Native columbia (Aqulegia formosa) under cedar tree?

nw_gardener(8 (WA/Kirkland))February 22, 2013

Hi,

I just got a few native columbine roots and was looking for a good place to plant them. How will they do directly under a Western Red Cedar (somewhat bright shade and dry)?

I am getting conflicting impressions as to the light tolerance; I am reading that they can take full shade and also that they need at least some direct sun.

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gardengal48

That would not be my first choice of location for them. Best in a lightly shaded area with adequate soil moisture.....more of an open woodland, woodland verge or streamside plant rather than the dry shade that exists under a WRC. Try the native bleeding hearts (or even the hybrid fernleafs) in that location. They should do quite well.

    Bookmark   February 22, 2013 at 5:09PM
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Embothrium(USDA 8 Sunset 5 WA)

Yes, in nature you see scattered individuals on the edges of trails and other places where there is freshly disturbed soil, maybe often a little on the dry side - at least at flowering time: streamsides and banks where moisture may run in spring could be typical locations. Robert Nold, Columbines (Timber Press) talks quite a bit about the importance of keeping these (columbines in general) moist. And under A. formosa he mentions a specific form being collected where it was growing on dripping cliffs in the wild.

Wouldn't expect this to like the conditions within the skirt of a Thuja at all. This is one of the toughest common garden situations in this area, with people thinking about what to plant there specifically because it is a hard place for many plants to grow, therefore tending to be empty.

    Bookmark   February 22, 2013 at 5:44PM
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reg_pnw7(WA 7, sunset 4)

They can take full shade, but they won't do much there. If you want flowers they need at least part sun. I do see them in sites that get pretty dry in summer, where they get about half sun half shade. They could take full sun if they get water.

I never see them under cedars. Woodland edge plant, where they get shaded by trees but aren't directly under them.

    Bookmark   February 22, 2013 at 8:50PM
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nw_gardener(8 (WA/Kirkland))

Thank you all for the responses - pretty clear that under the cedar is not the right place!

    Bookmark   February 23, 2013 at 6:33PM
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OregonGrape

If you're looking for something to plant in that dry/light shade spot, Mahonia nervosa (Cascade Oregon grape) might be a good choice.

This post was edited by OregonGrape on Sun, Feb 24, 13 at 13:00

    Bookmark   February 24, 2013 at 12:59PM
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nw_gardener(8 (WA/Kirkland))

OregonGrape: Thanks for the suggestion - I was hoping to get some flowers in that area and I guess I will just leave it blank/bare for now.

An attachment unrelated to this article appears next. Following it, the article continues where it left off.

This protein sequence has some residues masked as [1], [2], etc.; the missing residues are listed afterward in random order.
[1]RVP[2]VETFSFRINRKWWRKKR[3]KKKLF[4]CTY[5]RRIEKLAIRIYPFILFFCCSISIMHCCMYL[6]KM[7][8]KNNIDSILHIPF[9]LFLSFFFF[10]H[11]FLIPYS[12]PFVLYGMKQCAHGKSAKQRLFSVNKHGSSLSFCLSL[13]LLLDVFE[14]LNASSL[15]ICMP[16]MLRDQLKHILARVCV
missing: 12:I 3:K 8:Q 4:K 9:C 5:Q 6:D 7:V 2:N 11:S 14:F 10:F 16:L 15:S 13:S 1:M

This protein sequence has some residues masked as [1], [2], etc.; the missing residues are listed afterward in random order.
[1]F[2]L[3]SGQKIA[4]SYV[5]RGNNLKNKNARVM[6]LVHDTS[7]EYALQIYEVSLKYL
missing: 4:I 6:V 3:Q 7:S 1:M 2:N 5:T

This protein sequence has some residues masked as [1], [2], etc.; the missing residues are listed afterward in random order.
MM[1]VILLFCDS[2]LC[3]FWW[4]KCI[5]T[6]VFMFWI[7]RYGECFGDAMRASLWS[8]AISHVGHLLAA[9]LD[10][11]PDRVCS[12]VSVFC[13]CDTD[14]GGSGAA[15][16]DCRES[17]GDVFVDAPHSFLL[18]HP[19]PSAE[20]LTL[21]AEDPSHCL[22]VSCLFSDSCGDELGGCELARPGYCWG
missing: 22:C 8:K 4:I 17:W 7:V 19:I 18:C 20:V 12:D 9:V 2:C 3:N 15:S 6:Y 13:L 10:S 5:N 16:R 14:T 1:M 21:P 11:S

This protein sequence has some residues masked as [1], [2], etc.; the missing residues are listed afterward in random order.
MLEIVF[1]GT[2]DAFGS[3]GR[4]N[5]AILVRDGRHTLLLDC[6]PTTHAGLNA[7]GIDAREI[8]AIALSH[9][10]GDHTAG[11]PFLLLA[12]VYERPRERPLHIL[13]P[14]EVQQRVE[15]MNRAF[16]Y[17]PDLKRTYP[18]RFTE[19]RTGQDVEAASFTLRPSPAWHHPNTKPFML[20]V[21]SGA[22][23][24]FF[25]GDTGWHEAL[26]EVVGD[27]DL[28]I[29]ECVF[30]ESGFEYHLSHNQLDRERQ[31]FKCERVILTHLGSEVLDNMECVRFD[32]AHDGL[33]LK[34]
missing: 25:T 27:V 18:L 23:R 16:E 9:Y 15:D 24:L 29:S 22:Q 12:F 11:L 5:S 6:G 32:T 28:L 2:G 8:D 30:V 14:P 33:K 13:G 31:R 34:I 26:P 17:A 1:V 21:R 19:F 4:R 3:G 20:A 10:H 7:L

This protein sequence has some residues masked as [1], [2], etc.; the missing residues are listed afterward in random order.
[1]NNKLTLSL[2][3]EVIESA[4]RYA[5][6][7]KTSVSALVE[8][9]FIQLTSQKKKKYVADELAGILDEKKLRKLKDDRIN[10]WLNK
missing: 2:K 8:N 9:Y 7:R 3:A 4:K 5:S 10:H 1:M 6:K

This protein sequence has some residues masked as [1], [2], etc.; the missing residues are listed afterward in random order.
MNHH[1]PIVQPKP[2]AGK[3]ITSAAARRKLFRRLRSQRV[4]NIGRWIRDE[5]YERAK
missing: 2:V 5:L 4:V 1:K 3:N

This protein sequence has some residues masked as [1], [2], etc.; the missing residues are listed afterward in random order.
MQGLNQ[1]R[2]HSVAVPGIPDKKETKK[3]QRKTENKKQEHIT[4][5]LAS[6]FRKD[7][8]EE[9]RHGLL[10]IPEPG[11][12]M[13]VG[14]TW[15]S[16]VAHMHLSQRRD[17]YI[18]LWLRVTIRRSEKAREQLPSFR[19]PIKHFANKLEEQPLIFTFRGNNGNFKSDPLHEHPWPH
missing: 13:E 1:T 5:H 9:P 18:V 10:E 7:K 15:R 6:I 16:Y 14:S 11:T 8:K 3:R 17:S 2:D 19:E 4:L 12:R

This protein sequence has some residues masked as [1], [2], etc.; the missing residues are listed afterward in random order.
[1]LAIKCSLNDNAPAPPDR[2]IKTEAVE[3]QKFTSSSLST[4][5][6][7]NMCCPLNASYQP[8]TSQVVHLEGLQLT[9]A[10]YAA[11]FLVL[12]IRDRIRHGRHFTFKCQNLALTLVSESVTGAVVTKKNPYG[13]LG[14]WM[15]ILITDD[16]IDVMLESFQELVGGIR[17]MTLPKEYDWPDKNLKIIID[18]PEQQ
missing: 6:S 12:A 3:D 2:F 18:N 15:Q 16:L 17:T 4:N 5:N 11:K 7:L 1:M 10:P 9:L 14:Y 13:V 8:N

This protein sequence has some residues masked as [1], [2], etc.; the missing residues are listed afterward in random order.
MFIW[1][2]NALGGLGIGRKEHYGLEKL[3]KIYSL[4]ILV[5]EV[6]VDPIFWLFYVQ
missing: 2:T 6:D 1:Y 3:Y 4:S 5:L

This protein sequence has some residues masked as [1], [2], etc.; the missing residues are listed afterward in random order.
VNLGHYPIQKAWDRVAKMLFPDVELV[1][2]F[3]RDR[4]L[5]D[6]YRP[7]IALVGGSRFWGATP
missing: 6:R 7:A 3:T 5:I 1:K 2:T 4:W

Bookmark   February 25, 2013 at 5:10PM
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Embothrium(USDA 8 Sunset 5 WA)

I'm thinking you might be able to succeed with Cyclamen hederifolium there. Put down a layer of topsoil for them to get started in, being a wetland species the cedars shouldn't mind - as long as the new soil layer isn't real thick or dense.

Another one I would try is Iris foetidissima. Look for var. citrina, with partly light yellow flowers - it is much more effective in bloom.

Milium effusum 'Aureum' might also grow for you there, not a flowering plant but still lovely and colorful.

This post was edited by bboy on Mon, Feb 25, 13 at 20:31

    Bookmark   February 25, 2013 at 8:28PM
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gardengal48

As I mentioned, our native Dicentra formosa will work well under the canopy of WRC's. Another great plant for this situation is Euphorbia robbiea. Flowers not as colorful as the bleeding heart but the plant is evergreen and will grow easily in some of the darkest, driest, least hospitable conditions.

Both of these are colonizers or spreading plants but rampant growth is typically moderated by the dry shade conditions that exist under cedars.

I've attached a link to a very good list of plants suitable for PNW dry shade developed by Richie Steffen, curator of the Elizabeth Miller Garden, sponsor of the Great Plant Picks program.

Here is a link that might be useful: plants for dry shade - PNW

    Bookmark   February 26, 2013 at 4:21PM
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Embothrium(USDA 8 Sunset 5 WA)

I've grown white Dicentra formosa under Nootka cypress. The spurge, like the iris is a classic for dry shade.

    Bookmark   February 26, 2013 at 4:52PM
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nw_gardener(8 (WA/Kirkland))

Thank you for all the idea. I'll try out some bleeding hearts in that spot - hopefully they do well there.

    Bookmark   February 26, 2013 at 6:12PM
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